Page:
Organic Wines of Piedmont: La Campore
We happened upon La Campore right at the end of our visit to Torino, literally an hour before we jumped into our taxi to Milan airport, with our super friendly, but disconcertingly casually racist taxi driver. Which is quite clearly another story.
La Campore were displaying their wares as part of the Terra Madre Salone de Gusto festival and I feel that they deserve as much showcasing as possible because they embody absolutely the best of everything that the festival represents. Their relatively small, rural vineyard has been in the family since 1974. They create boutique wines of the region, many of which hold organic status. And best of all, they neighbour the La Cascinassa farm, which breeds Piedmontese dairy goats, pigs and cows. As we all know, what grows together goes together and this is what gave us probably the best tasting experience of the whole trip.
Sadly, as we were literally about to leave Turin, I didn’t have the time to make any notes about the wines, save to say they were delicious! I did find the time to taste my way through the whole range, however, and to select a glass of the Erbaluce no-sulfite white, an organic specialty of theirs, to drink at rough leisure. By rough leisure, I mean walking through the streets of Turin with a plastic cup. Stay classy.
Their wines have fantastic flavour, with the no sulfite white having a slight haze in colour, as you would expect, but retaining the full punch of a 100% Erbaluce wine. Erbaluce creates a light, crisp apple-tinted wine, but the absence of sulfites gave a notable softening of this wine in comparison to its preserved sibling under the Caluso DOP.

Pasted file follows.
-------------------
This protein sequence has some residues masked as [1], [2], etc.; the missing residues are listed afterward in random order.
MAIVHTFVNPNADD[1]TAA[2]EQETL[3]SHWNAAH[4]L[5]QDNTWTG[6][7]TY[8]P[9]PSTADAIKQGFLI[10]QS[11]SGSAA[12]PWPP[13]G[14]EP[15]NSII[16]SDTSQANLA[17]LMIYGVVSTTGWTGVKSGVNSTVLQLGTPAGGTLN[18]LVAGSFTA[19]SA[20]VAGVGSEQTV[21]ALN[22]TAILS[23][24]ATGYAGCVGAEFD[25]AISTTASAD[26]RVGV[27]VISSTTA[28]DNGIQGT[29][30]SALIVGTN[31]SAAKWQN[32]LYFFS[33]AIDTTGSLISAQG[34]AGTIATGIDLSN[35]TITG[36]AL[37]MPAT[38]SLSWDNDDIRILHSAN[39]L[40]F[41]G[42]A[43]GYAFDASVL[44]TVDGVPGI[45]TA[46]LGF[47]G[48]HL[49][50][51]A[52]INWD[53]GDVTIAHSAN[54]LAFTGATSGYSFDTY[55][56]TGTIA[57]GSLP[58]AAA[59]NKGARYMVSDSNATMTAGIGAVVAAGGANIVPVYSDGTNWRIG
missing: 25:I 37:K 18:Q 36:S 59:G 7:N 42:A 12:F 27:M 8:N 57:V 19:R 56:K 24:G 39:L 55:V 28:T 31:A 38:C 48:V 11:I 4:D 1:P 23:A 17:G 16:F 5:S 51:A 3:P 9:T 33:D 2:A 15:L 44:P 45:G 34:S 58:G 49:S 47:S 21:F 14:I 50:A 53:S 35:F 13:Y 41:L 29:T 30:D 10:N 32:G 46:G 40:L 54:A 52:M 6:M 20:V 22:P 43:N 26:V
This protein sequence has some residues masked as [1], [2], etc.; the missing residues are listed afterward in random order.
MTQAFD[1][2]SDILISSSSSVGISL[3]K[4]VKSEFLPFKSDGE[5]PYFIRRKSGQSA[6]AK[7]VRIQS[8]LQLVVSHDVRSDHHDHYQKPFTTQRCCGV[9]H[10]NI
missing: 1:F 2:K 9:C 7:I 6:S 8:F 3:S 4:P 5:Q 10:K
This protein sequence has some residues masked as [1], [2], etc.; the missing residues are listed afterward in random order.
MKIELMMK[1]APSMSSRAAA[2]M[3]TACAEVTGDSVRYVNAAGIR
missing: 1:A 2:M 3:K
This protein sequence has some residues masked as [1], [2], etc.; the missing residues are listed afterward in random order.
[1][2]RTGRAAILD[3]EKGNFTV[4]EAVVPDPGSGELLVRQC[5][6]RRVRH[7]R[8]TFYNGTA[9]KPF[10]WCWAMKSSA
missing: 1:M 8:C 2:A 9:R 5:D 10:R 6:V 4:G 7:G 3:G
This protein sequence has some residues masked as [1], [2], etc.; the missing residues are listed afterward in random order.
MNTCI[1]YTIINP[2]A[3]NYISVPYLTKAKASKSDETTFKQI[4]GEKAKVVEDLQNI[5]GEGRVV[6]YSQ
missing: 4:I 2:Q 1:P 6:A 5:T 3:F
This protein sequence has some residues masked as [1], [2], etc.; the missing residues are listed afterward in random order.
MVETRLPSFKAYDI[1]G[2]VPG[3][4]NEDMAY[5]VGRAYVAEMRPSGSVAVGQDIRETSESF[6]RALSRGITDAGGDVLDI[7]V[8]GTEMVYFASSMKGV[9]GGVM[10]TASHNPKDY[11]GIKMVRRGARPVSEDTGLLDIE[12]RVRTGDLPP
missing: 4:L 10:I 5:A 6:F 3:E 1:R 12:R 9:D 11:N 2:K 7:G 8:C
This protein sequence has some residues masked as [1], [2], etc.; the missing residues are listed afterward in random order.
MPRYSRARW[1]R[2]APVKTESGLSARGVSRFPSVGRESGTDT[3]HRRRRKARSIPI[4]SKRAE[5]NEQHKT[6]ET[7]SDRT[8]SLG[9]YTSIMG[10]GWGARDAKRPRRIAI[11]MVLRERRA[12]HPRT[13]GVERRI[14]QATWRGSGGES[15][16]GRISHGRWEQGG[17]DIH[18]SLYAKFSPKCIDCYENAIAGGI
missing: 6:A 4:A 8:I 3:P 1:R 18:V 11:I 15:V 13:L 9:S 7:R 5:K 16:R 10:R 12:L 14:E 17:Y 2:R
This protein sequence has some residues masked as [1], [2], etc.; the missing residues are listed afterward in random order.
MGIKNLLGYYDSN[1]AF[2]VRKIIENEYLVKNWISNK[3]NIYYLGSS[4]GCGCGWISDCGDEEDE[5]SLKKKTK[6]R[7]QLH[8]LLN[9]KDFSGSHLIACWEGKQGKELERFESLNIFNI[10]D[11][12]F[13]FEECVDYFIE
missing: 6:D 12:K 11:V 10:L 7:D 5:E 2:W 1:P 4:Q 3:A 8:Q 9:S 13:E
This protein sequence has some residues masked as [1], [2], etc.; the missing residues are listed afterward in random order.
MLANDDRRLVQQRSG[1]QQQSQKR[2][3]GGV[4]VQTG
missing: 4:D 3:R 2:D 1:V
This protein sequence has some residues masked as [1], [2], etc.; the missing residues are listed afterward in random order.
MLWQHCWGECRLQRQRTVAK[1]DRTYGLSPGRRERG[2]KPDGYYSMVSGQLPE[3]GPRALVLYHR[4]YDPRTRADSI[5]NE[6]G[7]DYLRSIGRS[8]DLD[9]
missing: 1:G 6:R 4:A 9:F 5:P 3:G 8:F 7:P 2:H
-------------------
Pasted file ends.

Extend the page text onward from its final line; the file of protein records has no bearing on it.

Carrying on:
As you might expect for a winery in the Piedmont region, they also make some absolutely spiffing red wines. Their Canavese DOP reds were a blend containing predominantly Barbera (one of my favourite grapes) but they also made a simply stunning Nebbiolo (which is now threatening to overtake Barbera in my list of favourite grapes.)
Naturally, all of these wines went well with the selection of goat cheese we were offered from La Cascinassa. We sampled a range of cheeses – soft cheeses flavoured with curry powder, one rolled in organic hemp seed also grown on the farm, and a selection of their harder cheeses with a variety of months of aging behind them.
I think the freshness and fullness of the flavour of all of the La Cascinassa cheeses was so apparent because of the obvious passion and care that the farmer puts into his herds. The animals are all reared according to exceptionally high welfare standards, including processing their animal feed themselves using products taken from the farm itself; grain, hay, corn, silage and so forth. This allows for complete traceability on site and total control of the diet the animals receive at different points in their natural cycles throughout the year.
Should I get the opportunity to return to northern Italy, visiting these lovely, affable farmers and winemakers will be high on my list. Their farming is sustainable and their lifestyle deeply enviable. In the meantime, if you get the opportunity to try anything mentioned herein, I encourage you to seize the opportunity!